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January 17, 2019

Dennis Wesley

How to Encourage Higher-Order Thinking Among Students

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Using Bloom’s Verbs, Wikipedia, and Bartleby, you can help develop a student's higher-order thinking!

The Problem with Rote Learning

Parents and teachers often regard students’ compulsive tendency to memorize academic content as a problem, and rightly so. However, memorizing, or rote learning, is not a problem in itself; it is a basic and necessary mental capacity. At the same time, we must recognize that it is not the ultimate end of learning or education. Despite concerted effort, the idea that memorizing study material counts as serious learning still runs strong. Moreover, the proliferation of standardized testing has also given rise to a harmful practice: “teaching to the test.” Teachers who employ this practice focus solely on standardized tests and encourage—sometimes coerce—students to pledge their learning efforts toward these tests alone. In essence, this practice is number- and result-driven, and teachers tend to encourage students to actively limit themselves to memorizing academic content. Even a number of freethinking private schools encourage students to memorize (as opposed to understand) material they may find too difficult. Good memory is an invaluable asset, but it is also rudimentary. In other words, memorization must necessarily be accompanied by higher cognitive tasks. It must be a stepping stone to better, more serious learning, not an end in itself.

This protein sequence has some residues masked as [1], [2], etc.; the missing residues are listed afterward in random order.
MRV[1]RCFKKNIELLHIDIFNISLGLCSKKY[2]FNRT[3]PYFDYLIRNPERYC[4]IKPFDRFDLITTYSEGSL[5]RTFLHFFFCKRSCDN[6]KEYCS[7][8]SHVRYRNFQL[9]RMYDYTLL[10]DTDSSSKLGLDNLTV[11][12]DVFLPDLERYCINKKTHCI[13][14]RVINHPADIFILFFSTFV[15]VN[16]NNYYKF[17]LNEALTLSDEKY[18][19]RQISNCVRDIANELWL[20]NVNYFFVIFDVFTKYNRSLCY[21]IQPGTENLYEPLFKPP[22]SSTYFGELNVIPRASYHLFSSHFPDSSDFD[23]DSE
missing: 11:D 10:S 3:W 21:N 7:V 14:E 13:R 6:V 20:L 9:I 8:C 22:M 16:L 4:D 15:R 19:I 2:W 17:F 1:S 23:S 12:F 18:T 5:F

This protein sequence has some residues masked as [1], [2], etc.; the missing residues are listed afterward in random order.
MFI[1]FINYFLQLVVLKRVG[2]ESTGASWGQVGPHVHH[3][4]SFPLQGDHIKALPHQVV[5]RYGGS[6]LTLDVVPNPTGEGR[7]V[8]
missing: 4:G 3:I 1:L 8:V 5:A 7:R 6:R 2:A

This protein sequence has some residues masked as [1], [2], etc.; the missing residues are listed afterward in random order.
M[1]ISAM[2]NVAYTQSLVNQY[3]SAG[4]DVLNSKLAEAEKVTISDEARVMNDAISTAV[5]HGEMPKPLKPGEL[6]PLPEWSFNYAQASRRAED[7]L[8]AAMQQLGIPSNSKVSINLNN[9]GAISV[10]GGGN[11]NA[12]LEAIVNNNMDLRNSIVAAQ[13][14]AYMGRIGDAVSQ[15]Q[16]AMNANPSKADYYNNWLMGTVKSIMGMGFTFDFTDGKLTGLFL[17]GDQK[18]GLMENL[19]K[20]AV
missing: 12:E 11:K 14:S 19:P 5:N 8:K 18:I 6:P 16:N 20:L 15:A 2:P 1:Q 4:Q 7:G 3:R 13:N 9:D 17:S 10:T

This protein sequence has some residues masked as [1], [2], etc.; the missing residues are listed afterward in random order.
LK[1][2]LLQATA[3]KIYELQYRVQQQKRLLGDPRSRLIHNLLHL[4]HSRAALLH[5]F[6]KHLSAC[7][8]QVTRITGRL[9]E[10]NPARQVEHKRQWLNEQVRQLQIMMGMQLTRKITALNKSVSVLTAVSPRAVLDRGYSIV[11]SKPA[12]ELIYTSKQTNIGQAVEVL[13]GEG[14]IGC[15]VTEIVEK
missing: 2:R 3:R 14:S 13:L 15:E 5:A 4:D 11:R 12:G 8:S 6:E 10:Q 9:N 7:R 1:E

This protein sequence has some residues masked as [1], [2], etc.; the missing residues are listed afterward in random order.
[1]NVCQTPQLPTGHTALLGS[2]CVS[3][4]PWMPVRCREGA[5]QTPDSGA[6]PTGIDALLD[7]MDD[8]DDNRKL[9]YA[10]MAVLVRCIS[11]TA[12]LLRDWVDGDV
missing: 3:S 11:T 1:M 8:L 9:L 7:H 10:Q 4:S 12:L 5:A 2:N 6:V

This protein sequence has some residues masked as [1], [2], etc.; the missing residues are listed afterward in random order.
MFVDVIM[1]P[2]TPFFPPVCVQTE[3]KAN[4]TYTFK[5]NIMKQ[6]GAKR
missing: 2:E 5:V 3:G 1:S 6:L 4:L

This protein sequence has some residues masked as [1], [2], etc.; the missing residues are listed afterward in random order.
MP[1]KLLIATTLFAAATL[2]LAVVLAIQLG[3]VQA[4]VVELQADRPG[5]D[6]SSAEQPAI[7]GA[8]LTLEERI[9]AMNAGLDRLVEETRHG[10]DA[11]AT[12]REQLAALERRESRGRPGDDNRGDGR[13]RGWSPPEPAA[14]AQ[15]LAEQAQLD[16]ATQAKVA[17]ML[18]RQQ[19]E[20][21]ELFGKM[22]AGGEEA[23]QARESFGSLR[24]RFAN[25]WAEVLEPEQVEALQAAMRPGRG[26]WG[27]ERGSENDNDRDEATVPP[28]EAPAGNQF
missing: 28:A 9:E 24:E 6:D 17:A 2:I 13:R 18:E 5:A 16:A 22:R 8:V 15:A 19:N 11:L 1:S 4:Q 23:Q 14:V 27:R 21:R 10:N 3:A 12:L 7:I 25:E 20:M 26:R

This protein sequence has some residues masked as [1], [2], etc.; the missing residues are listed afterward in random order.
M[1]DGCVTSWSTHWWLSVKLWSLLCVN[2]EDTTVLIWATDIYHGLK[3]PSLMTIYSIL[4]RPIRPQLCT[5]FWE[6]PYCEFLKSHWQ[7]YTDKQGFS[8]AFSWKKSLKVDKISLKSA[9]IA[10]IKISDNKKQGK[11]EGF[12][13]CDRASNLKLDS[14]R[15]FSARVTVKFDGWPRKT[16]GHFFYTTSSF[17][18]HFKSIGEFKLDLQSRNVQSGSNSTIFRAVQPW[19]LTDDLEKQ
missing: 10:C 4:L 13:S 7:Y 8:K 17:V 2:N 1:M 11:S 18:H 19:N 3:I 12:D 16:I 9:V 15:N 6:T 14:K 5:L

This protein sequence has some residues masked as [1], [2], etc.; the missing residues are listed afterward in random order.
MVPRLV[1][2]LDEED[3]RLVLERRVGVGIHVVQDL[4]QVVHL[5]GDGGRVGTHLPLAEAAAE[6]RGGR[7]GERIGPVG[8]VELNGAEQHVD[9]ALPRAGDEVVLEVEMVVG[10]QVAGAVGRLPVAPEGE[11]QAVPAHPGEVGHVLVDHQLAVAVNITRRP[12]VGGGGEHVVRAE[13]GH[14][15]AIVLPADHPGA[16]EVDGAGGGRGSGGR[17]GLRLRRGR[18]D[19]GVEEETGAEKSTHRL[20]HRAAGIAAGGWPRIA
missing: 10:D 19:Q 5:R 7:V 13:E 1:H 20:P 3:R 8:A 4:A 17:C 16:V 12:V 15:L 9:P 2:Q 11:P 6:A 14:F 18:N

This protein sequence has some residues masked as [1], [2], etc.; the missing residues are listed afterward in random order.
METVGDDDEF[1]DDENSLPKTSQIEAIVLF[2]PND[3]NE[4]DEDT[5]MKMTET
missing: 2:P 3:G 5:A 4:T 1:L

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To elaborate, memorization must be followed by understanding, application, synthesis/analysis, and active evaluation. This article throws light on two very simple methods to encourage students to perform these higher cognitive tasks. Here's how.

First, teachers can do so by relying on Bloom's Taxonomy to create realistic, yet challenging, learning objectives. Second, teachers can use online learning resources such as Wikipedia and Bartleby to develop students’ capacity for conscious, higher-order thinking. Let's first take a brief look at Bloom's Taxonomy and why it is especially useful in this context.

 

1. Bloom’s Taxonomy and Learning Objectives